Freezing them on the pan first prevents them from clumping up in one big lump in the bag. You could probably get away with only pre-freezing them for an hour so before transferring them to a bag (making it quicker to do in small batches), but I’ve got access to a great big freezer that can fit big pans, so I just do it and forget it for one or more days.

These berries will be cooked up into sauce at some later date or perhaps snacked on partially thawed on some fruitless day in January. We don’t eat a whole lot of true jam, and we are often gifted jars of it, so most of the berries I pick during the summer get frozen whole.

There are benefits and drawbacks to freezing whole berries.

Benefits:

You don’t have to deal with jamming (or doing whatever to) them right away. That can wait until some quiet winter afternoon.

You don’t have to add a ton of sugar to preserve them.

You can change your mind about what you’d like to make them into.

You can mix them up with some other berries/fruit that are not ripe at the same time.

Drawbacks:

They take up a lot more freezer space (and energy).

You have to deal with them later instead of just getting everything over with now.

{ 10 comments… read them below or add one }

kara rane June 29, 2011 at 9:24 am

hi Camille~
L?ve U-pick farms!
and for (frozen) berries – I have a great berry/yogurt/muffin recipe.
(for strawberries cut up in smaller pieces*)
great suggestion on freezing whole too.
if you would like the specifics on the recipe – You can e-mail me, and I will send to you or anyone interested.
enjoy~

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Camille June 29, 2011 at 2:36 pm

Sounds delicious!

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marni June 29, 2011 at 10:07 am

Yum. My mom had this great little strawberry huller, it looked like tiny tongs with round ends. I thought it was silly, but for someone processing that many berries, I could see it being helpful!

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Camille June 29, 2011 at 2:36 pm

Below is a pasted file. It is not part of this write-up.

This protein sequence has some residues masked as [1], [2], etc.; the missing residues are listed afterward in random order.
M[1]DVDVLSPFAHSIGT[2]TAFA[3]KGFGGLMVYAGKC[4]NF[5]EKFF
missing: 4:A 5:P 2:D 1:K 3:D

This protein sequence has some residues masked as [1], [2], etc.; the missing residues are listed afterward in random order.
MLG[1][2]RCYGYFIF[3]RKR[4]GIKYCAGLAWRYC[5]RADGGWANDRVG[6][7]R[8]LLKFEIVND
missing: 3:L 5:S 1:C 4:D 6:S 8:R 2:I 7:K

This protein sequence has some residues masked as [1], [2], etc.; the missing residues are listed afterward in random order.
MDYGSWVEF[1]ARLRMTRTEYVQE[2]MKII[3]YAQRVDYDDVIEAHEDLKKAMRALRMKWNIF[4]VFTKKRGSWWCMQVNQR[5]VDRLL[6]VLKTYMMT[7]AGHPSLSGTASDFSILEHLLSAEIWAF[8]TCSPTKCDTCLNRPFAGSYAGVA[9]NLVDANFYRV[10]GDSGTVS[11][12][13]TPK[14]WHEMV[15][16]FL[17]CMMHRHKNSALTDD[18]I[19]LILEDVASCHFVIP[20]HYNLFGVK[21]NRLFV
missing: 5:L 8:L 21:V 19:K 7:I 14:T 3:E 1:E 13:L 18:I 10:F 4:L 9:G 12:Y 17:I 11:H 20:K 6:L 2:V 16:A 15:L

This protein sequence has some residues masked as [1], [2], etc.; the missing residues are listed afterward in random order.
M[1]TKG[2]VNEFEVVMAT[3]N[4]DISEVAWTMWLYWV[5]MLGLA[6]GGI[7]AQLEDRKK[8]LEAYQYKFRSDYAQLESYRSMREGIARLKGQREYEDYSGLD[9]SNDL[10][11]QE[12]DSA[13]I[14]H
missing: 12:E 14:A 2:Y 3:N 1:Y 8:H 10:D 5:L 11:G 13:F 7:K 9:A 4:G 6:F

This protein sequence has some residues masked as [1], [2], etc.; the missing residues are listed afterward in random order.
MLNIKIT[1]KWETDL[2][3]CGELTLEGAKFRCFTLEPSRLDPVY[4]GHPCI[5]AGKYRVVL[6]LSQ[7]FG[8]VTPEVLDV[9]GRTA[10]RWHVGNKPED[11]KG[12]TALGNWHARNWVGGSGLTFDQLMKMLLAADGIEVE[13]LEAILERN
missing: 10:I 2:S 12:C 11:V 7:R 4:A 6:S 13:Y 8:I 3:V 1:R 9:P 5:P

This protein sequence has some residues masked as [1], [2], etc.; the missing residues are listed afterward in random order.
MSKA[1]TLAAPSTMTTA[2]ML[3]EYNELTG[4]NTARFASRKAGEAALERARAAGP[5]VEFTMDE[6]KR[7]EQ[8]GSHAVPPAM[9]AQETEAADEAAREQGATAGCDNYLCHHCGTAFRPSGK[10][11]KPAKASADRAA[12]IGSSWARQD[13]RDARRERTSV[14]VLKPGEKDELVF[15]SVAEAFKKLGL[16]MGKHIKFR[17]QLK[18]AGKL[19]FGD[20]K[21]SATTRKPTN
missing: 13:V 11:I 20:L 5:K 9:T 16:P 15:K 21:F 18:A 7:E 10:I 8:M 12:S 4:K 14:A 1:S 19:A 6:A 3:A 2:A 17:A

I’ve seen those before, but I’ve never used one. Test it out for me and report back, okay?

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abby June 29, 2011 at 10:49 am

Way to go, that is quite the pick! I am patiently waiting for our U-pick blueberry farm to open, right down the road. I am sadly allergic to strawberries (at least the last 2 times I checked!), or I would be looking up a farm right now.

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Camille June 29, 2011 at 2:35 pm

I will be picking a LOT of blueberries this summer, but sadly they are really late this year. Here in the Valley, they’re probably still several weeks out. boo.

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Riley Wing June 29, 2011 at 1:53 pm

I live just down the road from a really great U-pick farm in Maine. My mum and I just drove down and picked a few pounds of berries this morning and I’m really excited to try my hand at jam-making this year!

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Camille June 29, 2011 at 2:33 pm

Good luck! I’m sure a good time will be had by all.

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Camille June 29, 2011 at 4:51 pm

I’m hoping to pick strawberries at least once more in the next week or so. Thirty pounds in the freezer just isn’t enough!

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vinita July 5, 2011 at 5:22 pm

Lovely berries! Thanks for getting the creative juices going.